Casting *string to *char legal?

This is a discussion on Casting *string to *char legal? within the C++ Programming forums, part of the General Programming Boards category; Hey, I have some code where I explicitly case a string pointer to a char pointer. It compiles fine with ...

  1. #1
    Programming Ninja In-T...
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    Question Casting *string to *char legal?

    Hey,
    I have some code where I explicitly case a string pointer to a char pointer.
    It compiles fine with this, but I want to know if it really works or if it changes things.
    If I do this, will I lose what the string pointer was pointing at before it was cast to a char pointer?

    EDIT: What was I possibly thinking...?? I can just call up string::c_str(). Must be getting too tired. Its getting pretty late here.
    Last edited by Programmer_P; 05-30-2010 at 12:28 AM.

  2. #2
    Super Moderator VirtualAce's Avatar
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    Actually I just encountered this and it does work but I don't prefer to do it. The main reason is because from the code or from a header one could not deduce that a const char * could be passed in or should be passed in.

    Caller:
    Code:
    ...
    const char *pText = "test";
    Foo(pText);
    ...
    ...
    void Foo(const std::string &text)
    {
         std::cout << text.c_str() << std::endl;
    }
    Believe it or not but due to conversion operators in std::string this code actually works and compiles. It's extremely ugly but it is one way to get around DLL issues with using STL strings in interface functions. If you just pass in const char * from the client of the DLL it works. It also works correctly since the conversion is done in the DLL and uses the STL version in the DLL. In fact there is no way to get an STL version mistmatch.

    However, as I said, this is not clearly communicated from the interface (IE: Foo() at first glance seems to require const std::string& - it isn't clear that const char * will work).
    I just tested this code in 2005 in a single project console app and it worked fine. I did not test it with Foo() being in a DLL but I know it works b/c I ran into at my job.
    So yes it does work but I do not recommend doing it this way unless you have to....like if you would have to modify many many DLL interfaces to use const char * instead of const std::string& then it might be useful but only if it was well documented.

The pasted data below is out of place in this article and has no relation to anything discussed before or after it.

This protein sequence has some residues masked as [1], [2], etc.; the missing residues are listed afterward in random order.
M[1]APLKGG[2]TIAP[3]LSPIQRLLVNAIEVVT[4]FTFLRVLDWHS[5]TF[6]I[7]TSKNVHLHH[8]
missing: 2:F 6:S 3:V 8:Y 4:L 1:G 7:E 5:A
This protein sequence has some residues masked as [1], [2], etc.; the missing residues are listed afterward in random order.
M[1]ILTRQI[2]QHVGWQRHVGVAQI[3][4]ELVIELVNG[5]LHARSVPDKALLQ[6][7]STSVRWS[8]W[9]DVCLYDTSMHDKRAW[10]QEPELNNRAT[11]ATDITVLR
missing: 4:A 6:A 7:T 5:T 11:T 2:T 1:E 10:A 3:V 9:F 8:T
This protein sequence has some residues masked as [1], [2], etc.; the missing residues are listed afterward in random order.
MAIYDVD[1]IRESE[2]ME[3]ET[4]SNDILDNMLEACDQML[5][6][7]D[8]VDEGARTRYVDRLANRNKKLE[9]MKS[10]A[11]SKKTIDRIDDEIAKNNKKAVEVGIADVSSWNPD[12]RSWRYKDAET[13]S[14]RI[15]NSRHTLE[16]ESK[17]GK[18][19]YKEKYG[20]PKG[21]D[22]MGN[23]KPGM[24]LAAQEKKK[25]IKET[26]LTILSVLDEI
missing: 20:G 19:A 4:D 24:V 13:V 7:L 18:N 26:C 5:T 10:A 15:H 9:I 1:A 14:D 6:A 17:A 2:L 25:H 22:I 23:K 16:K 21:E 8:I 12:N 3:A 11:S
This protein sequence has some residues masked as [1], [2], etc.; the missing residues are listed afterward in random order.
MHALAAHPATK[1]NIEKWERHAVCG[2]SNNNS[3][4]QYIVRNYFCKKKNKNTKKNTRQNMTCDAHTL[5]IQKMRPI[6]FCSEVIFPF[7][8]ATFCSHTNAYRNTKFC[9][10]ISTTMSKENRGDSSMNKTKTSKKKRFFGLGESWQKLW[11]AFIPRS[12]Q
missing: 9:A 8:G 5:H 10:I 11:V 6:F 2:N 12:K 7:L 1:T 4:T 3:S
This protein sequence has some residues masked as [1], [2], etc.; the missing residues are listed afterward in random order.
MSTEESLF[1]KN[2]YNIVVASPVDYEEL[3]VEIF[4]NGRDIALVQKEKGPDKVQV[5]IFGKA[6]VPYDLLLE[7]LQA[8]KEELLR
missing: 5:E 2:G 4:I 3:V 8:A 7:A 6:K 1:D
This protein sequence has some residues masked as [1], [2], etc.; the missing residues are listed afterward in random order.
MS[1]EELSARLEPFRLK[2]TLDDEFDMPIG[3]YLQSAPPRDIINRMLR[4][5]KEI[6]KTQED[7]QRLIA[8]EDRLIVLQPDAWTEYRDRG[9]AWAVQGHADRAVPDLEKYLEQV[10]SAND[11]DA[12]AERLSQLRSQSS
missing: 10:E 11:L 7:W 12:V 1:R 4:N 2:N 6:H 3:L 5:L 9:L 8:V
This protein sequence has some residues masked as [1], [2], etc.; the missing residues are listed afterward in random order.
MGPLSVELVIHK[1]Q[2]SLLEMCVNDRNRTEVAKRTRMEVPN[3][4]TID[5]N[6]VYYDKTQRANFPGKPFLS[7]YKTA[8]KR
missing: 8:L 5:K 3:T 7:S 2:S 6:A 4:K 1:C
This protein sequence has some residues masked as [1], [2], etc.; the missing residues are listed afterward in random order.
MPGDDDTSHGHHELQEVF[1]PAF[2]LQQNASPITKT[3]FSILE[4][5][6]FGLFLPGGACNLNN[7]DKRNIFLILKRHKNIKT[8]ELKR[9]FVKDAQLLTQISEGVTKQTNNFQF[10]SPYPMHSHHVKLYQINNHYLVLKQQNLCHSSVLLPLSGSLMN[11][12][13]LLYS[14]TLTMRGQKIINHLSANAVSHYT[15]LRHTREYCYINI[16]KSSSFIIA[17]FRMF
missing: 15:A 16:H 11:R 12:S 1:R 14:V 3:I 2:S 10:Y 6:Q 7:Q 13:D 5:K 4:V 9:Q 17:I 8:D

Last edited by VirtualAce; 05-30-2010 at 11:29 PM.

  3. #3
    Algorithm Dissector iMalc's Avatar
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    Bubba you did something completely different. You implicitly constructed a temporary string object from a const char*.
    The OP on the other hand talks of directly casting a pointer to a string to a pointer to char I.e.:
    Code:
    string *a = new string("Hello");
    char *b = (char*)a;
    cout << b;
    As he later realises, this is clearly a blunder and will not work.
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  4. #4
    Cat without Hat CornedBee's Avatar
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    Curiously enough, it probably will sometimes work on VC++, and probably a number of other implementations. Specifically, all those that use small-buffer-optimization and have the small buffer at the start of their object. It will work whenever the string is in the SB. It's the ideal tester's nightmare: the short strings that those quick tests use will work, but the real-world use case that uses longer strings fails.
    All the buzzt!
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  5. #5
    Super Moderator VirtualAce's Avatar
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    Bubba you did something completely different. You implicitly constructed a temporary string object from a const char*.
    Yep I sure did. Perhaps I should have read the post a bit closer. My apologies.

  6. #6
    Algorithm Dissector iMalc's Avatar
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    I think it helped me having a bit more background on some of the previous threads from this poster. Without having read them it's somewhat easy to skim over that post and assume he meant what you had thought.
    My homepage
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    Linus Torvalds: "But it clearly is the only right way. The fact that everybody else does it some other way only means that they are wrong"

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